And I am sure that we have all, at times, considered about the wisdom to give to these bold sign-holders. If we give them money, are we helping or hurting them? Will they use it on beer or drugs (some signs clearly tell you they will), will they ever improve themselves? Is it right to give to them? What if they look healthy or strong, should we just tell them to get a job?
I have discussed how we should give to beggars elsewhere (https://hogansheroesfanclub.com/beggars-and-sign-holders/ ) but today I am asking a deeper question: should we give at all? Is it wise to give? Recently, an excellent book has been making the rounds called When Helping Hurts. The title alone begs the question: Even though I want to be generous, is my giving actually helping or hurting? And it makes us doubt whether giving outside of our own congregation is wise at all.
Certainly there are kinds of giving that harm others. If we give a drug addict a thousand dollars, we shouldn’t be surprised if we find that person dead in less than a week. A documentary filmmaker granted a homeless man a hundred thousand dollars one time to film him and see what he did with the money. After the money was almost gone, the man regretted ever finding the money and ended up homeless again, content with his daily recycling regimine (http://en.wikipedia.org/wiki/Reversal_of_Fortune_(2005_film) ).
But does this mean giving to the poor of any kind is a mistake? No matter what economists or politicians might say, the Bible makes it clear that giving is important for all who want to serve God.
Giving is a command
All throughout Scripture giving is something that is expected of God’s people. Abraham provided an example of generous giving; Moses commanded giving generously to those in need; Jesus commanded generous giving to the poor of all his disciples; James spoke about giving as being a sign of faith; John spoke of giving as a sign of love; Paul commanded the wealthy to be generous. If there is one action that is commended consistently throughout all the Bible, it is giving.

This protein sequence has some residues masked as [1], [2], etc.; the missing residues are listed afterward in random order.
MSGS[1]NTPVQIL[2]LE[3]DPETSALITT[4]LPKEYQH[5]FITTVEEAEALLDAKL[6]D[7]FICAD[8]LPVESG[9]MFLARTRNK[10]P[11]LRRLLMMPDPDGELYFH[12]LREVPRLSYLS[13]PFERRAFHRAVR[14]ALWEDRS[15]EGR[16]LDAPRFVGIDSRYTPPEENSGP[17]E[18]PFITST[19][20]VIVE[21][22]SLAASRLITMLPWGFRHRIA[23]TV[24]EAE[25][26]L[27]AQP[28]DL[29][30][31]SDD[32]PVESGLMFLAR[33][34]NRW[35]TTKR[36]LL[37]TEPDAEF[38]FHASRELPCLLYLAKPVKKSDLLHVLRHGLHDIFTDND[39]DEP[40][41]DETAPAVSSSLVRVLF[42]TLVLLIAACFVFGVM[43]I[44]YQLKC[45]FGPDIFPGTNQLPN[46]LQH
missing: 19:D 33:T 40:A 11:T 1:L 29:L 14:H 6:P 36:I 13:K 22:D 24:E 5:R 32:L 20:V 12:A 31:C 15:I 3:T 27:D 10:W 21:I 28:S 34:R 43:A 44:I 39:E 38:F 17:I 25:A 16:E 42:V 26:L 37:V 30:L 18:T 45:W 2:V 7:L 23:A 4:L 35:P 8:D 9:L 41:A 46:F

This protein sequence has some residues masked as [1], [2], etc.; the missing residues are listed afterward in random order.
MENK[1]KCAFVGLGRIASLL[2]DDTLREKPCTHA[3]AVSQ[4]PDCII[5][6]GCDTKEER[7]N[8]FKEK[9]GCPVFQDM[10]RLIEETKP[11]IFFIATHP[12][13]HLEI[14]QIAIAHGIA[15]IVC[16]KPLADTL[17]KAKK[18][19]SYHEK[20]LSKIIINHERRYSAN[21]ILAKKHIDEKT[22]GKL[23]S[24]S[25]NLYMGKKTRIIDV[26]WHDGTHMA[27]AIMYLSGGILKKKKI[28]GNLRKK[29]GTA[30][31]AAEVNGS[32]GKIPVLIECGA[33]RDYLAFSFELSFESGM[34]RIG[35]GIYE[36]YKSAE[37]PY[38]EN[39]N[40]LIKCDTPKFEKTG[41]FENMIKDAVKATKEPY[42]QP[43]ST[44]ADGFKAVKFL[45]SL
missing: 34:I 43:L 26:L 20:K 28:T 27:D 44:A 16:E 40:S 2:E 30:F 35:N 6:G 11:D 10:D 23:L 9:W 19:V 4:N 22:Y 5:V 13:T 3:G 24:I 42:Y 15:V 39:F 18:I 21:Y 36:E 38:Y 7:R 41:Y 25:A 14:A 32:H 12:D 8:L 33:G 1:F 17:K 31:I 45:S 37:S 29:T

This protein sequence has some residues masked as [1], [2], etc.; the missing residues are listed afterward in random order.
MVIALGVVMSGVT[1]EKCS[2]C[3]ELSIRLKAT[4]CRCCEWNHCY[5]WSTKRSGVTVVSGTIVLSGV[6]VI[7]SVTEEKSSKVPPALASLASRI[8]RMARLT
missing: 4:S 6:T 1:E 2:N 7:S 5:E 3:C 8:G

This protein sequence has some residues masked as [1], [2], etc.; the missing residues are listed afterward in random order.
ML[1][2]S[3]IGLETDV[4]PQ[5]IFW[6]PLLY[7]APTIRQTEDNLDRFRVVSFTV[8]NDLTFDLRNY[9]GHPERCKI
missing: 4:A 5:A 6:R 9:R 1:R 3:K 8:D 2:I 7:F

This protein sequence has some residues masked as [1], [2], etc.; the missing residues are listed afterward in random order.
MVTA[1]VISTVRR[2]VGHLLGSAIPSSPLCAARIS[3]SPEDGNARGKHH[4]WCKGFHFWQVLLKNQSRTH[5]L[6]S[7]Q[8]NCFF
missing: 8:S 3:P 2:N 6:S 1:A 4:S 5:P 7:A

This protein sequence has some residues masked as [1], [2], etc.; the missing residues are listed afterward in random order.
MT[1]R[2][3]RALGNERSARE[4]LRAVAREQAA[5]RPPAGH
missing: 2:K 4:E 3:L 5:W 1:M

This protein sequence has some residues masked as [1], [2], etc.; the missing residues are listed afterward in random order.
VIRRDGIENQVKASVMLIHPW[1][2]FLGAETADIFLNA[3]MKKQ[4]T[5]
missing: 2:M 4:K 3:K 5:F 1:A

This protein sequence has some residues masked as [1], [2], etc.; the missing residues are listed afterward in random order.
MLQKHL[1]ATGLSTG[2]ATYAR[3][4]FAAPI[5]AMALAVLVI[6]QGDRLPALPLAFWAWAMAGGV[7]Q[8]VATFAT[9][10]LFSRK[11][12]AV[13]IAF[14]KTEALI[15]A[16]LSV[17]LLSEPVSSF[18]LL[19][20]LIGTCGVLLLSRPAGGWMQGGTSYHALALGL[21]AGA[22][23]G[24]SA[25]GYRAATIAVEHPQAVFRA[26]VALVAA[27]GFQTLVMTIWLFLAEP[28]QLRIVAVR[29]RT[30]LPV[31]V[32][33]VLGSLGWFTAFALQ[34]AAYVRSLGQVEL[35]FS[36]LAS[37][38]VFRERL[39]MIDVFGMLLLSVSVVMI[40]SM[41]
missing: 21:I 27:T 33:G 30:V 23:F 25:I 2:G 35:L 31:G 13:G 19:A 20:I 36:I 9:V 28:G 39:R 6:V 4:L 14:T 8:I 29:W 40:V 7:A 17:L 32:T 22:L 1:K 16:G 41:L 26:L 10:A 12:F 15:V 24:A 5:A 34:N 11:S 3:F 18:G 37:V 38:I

Giving benefits us before God
The one who gives to the poor is blessed greatly before God. It says in scripture that the one who gives to the poor will be delivered from sickness and their enemies (Psalm 41:1-3). The book of Proverbs says that the generous shows honor to God (14:31), and that God will repay them for their work (19:17).
Giving is an act of love
The primary act of love is giving. There are certainly ways to give without love (we will discuss those in later posts), but if we do not ever give to those in need, then we can safely say that we do not love those in need. John says this clearly: “Whoever has the world’s goods, and sees his brother in need and closes his heart against him, how does the love of God abide in him?” (1 John 3:17) What John is saying is that we cannot express our love to those in need without giving to their need. If we truly will love our neighbor, at least part of the expression of that love will be in giving.
Not giving harms us eternally
In the end, although giving unwisely might cause some harm, not giving causes more harm. The one who refuses to give to the poor will be denied help from God, no matter how much they pray (Proverbs 21:13). To deny help to another is a sin (Proverbs 14:21). Even more severely, Jesus associates eternal life with the devil and his angels with refusing to give to those in need (Matthew 25:41-46).
If we desire any of God’s blessings, not giving isn’t really an option. Giving is a foundational discipline in living a life before God.
However, this doesn’t mean that God doesn’t want us to give wisely. Not all giving has the same benefit. So the next few posts will discuss the manner in which we should give.